Talks on offer as Donetsk targeted
Ukraine's new president-elect has promised to negotiate an end to a pro-Russia insurgency in the east, saying he was willing to begin talks with Moscow.
But the Kiev government also launched an air strike on militants who occupied a major airport.
Russia quickly welcomed Petro Poroshenko's offer for talks, raising hopes that his election will indeed ease the protracted crisis that has fuelled tensions unseen since the end of the Cold War.
But Ukraine's military launched air strikes against separatists who had taken over the airport in the eastern capital of Donetsk in what appeared to be the most visible operation of the Ukrainian troops since they started a crackdown on insurgents last month.
In Donetsk, a city of one million, sustained artillery and gun fire was heard from the airport. Fighter jets and military helicopters were seen flying overhead, and dense black smoke rose in the air.
Vladislav Seleznyov, a spokesman for Kiev's anti-terrorist operation, wrote on his Facebook account that the military had given an ultimatum to the armed men who had occupied the airport to lay down their arms. He said the gunmen didn't comply and the military launched an air strike.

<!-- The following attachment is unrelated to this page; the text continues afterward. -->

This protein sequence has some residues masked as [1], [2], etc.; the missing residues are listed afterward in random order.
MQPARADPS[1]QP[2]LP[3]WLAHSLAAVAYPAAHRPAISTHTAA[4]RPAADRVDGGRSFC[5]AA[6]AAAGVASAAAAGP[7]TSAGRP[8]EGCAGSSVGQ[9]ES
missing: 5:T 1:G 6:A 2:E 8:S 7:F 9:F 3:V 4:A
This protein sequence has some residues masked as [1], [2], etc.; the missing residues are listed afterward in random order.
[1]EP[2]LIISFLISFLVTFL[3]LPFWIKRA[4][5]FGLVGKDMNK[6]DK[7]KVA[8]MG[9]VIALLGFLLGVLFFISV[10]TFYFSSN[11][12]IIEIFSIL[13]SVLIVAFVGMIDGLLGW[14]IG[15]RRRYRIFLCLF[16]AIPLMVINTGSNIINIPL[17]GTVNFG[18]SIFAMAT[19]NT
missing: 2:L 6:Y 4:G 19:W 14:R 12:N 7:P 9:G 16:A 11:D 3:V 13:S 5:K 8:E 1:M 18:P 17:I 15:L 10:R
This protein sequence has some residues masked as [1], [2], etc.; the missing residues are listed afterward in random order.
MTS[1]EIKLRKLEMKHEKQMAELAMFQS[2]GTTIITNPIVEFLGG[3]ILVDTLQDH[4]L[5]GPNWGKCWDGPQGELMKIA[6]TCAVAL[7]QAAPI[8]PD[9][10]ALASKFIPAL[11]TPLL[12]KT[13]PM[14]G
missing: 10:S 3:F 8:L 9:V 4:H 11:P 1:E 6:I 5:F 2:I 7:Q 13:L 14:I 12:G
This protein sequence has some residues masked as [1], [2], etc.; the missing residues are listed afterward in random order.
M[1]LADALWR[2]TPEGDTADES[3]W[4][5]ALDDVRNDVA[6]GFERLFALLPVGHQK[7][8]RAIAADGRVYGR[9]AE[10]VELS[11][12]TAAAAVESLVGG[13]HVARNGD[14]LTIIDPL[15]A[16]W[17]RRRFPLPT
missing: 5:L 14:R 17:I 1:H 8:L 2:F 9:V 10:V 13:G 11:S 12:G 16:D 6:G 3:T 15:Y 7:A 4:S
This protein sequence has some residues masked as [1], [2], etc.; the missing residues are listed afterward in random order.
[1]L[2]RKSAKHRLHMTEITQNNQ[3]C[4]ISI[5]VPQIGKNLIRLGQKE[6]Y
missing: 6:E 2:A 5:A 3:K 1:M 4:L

Denis Pushilin, a leader of the separatists, said they had sent their men to the airport after some of their supporters were detained.
Many flights to or from Donetsk were delayed or cancelled. Access to the airport was blocked by police.
In Kiev, international observers hailed Ukraine's presidential vote as a "genuine election," saying it was held freely and fairly.
Candy magnate Mr Poroshenko, known for his pragmatism, supports building strong ties with Europe but also has stressed the importance of mending relations with Moscow.
Upon claiming victory in Sunday's vote, he said his first step as president would be to visit the Donbass eastern industrial region, where pro-Russia separatists have seized government buildings, declared independence and battled government troops in weeks of fighting.
"Peace in the country and peace in the east is my main priority," Mr Poroshenko said, signalling that he would bring to an end the Ukrainian army's much-criticised campaign to drive out the armed pro-Russia separatists.